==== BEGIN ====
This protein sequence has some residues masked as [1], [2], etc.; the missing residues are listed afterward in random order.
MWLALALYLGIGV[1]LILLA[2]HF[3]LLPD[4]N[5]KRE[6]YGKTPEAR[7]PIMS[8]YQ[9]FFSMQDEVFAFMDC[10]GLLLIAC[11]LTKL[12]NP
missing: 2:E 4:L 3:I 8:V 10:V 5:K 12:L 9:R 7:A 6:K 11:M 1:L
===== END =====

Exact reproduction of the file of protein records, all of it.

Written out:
This protein sequence has some residues masked as [1], [2], etc.; the missing residues are listed afterward in random order.
MWLALALYLGIGV[1]LILLA[2]HF[3]LLPD[4]N[5]KRE[6]YGKTPEAR[7]PIMS[8]YQ[9]FFSMQDEVFAFMDC[10]GLLLIAC[11]LTKL[12]NP
missing: 2:E 4:L 3:I 8:V 10:V 5:K 12:L 9:R 7:A 6:K 11:M 1:L